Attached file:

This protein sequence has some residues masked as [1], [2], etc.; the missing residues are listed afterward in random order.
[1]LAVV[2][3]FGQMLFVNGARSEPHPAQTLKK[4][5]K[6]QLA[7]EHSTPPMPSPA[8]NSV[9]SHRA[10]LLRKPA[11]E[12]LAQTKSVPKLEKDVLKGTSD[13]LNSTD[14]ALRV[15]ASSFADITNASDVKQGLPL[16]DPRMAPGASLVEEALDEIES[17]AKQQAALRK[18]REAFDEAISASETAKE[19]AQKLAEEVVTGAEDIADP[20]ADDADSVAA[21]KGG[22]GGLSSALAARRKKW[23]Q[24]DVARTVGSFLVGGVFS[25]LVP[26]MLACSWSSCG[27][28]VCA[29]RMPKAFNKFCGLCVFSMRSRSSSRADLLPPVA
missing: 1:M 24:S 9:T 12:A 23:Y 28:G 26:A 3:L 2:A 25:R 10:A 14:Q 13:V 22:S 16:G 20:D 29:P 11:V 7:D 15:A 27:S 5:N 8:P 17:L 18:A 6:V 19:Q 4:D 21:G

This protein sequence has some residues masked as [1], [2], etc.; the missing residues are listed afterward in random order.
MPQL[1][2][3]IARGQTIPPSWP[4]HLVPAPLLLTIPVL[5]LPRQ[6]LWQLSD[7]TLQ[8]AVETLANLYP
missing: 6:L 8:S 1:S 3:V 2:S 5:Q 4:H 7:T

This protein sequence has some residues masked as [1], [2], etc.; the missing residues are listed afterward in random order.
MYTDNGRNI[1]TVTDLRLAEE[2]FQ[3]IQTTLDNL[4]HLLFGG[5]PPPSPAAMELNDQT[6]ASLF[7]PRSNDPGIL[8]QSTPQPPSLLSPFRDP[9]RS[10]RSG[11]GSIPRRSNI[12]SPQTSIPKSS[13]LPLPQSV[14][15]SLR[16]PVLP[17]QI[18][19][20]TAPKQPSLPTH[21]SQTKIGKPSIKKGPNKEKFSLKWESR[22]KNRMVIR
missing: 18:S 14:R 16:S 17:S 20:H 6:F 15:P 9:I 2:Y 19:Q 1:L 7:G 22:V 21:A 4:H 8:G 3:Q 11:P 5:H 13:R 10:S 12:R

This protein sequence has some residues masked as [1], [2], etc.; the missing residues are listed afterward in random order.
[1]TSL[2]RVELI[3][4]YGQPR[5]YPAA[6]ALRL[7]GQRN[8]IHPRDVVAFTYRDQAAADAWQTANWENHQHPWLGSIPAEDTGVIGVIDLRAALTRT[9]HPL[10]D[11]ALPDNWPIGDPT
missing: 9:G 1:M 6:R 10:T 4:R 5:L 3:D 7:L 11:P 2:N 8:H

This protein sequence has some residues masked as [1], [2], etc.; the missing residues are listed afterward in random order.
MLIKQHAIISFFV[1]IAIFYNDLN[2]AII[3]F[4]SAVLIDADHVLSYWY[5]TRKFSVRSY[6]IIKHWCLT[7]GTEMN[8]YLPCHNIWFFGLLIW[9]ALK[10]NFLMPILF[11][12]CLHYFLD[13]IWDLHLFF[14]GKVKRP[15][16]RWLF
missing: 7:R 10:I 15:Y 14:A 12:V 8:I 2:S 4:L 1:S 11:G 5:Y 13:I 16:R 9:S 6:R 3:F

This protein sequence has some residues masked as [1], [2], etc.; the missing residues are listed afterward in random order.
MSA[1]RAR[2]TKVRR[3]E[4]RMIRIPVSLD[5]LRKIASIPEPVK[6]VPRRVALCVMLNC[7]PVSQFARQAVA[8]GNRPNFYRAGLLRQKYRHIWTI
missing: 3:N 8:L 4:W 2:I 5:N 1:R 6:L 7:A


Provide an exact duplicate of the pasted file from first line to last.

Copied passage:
This protein sequence has some residues masked as [1], [2], etc.; the missing residues are listed afterward in random order.
[1]LAVV[2][3]FGQMLFVNGARSEPHPAQTLKK[4][5]K[6]QLA[7]EHSTPPMPSPA[8]NSV[9]SHRA[10]LLRKPA[11]E[12]LAQTKSVPKLEKDVLKGTSD[13]LNSTD[14]ALRV[15]ASSFADITNASDVKQGLPL[16]DPRMAPGASLVEEALDEIES[17]AKQQAALRK[18]REAFDEAISASETAKE[19]AQKLAEEVVTGAEDIADP[20]ADDADSVAA[21]KGG[22]GGLSSALAARRKKW[23]Q[24]DVARTVGSFLVGGVFS[25]LVP[26]MLACSWSSCG[27][28]VCA[29]RMPKAFNKFCGLCVFSMRSRSSSRADLLPPVA
missing: 1:M 24:S 9:T 12:A 23:Y 28:G 26:A 3:L 2:A 25:R 10:A 14:Q 13:V 22:S 16:G 20:D 29:P 11:V 7:D 15:A 27:S 5:N 8:P 17:L 18:A 6:V 19:Q 4:D 21:G

This protein sequence has some residues masked as [1], [2], etc.; the missing residues are listed afterward in random order.
MPQL[1][2][3]IARGQTIPPSWP[4]HLVPAPLLLTIPVL[5]LPRQ[6]LWQLSD[7]TLQ[8]AVETLANLYP
missing: 6:L 8:S 1:S 3:V 2:S 5:Q 4:H 7:T

This protein sequence has some residues masked as [1], [2], etc.; the missing residues are listed afterward in random order.
MYTDNGRNI[1]TVTDLRLAEE[2]FQ[3]IQTTLDNL[4]HLLFGG[5]PPPSPAAMELNDQT[6]ASLF[7]PRSNDPGIL[8]QSTPQPPSLLSPFRDP[9]RS[10]RSG[11]GSIPRRSNI[12]SPQTSIPKSS[13]LPLPQSV[14][15]SLR[16]PVLP[17]QI[18][19][20]TAPKQPSLPTH[21]SQTKIGKPSIKKGPNKEKFSLKWESR[22]KNRMVIR
missing: 18:S 14:R 16:S 17:S 20:H 6:F 15:P 9:I 2:Y 19:Q 1:L 7:G 22:V 21:A 4:H 8:G 3:Q 11:P 5:H 13:R 10:S 12:R

This protein sequence has some residues masked as [1], [2], etc.; the missing residues are listed afterward in random order.
[1]TSL[2]RVELI[3][4]YGQPR[5]YPAA[6]ALRL[7]GQRN[8]IHPRDVVAFTYRDQAAADAWQTANWENHQHPWLGSIPAEDTGVIGVIDLRAALTRT[9]HPL[10]D[11]ALPDNWPIGDPT
missing: 9:G 1:M 6:R 10:T 4:R 5:L 3:D 7:L 11:P 2:N 8:H

This protein sequence has some residues masked as [1], [2], etc.; the missing residues are listed afterward in random order.
MLIKQHAIISFFV[1]IAIFYNDLN[2]AII[3]F[4]SAVLIDADHVLSYWY[5]TRKFSVRSY[6]IIKHWCLT[7]GTEMN[8]YLPCHNIWFFGLLIW[9]ALK[10]NFLMPILF[11][12]CLHYFLD[13]IWDLHLFF[14]GKVKRP[15][16]RWLF
missing: 7:R 10:I 15:Y 14:A 12:V 8:I 2:S 4:L 1:S 11:G 5:Y 13:I 16:R 9:S 6:R 3:F

This protein sequence has some residues masked as [1], [2], etc.; the missing residues are listed afterward in random order.
MSA[1]RAR[2]TKVRR[3]E[4]RMIRIPVSLD[5]LRKIASIPEPVK[6]VPRRVALCVMLNC[7]PVSQFARQAVA[8]GNRPNFYRAGLLRQKYRHIWTI
missing: 3:N 8:L 4:W 2:I 5:N 1:R 6:L 7:A